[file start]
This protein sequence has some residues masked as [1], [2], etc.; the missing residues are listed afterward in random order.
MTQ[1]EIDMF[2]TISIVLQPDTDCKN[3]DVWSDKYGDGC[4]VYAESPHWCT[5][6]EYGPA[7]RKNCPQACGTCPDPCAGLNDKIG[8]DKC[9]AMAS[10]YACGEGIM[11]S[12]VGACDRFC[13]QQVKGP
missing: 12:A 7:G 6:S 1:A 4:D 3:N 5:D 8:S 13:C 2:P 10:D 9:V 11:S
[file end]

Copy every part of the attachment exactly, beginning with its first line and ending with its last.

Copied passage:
This protein sequence has some residues masked as [1], [2], etc.; the missing residues are listed afterward in random order.
MTQ[1]EIDMF[2]TISIVLQPDTDCKN[3]DVWSDKYGDGC[4]VYAESPHWCT[5][6]EYGPA[7]RKNCPQACGTCPDPCAGLNDKIG[8]DKC[9]AMAS[10]YACGEGIM[11]S[12]VGACDRFC[13]QQVKGP
missing: 12:A 7:G 6:S 1:A 4:D 3:N 5:D 8:S 13:C 2:P 10:D 9:V 11:S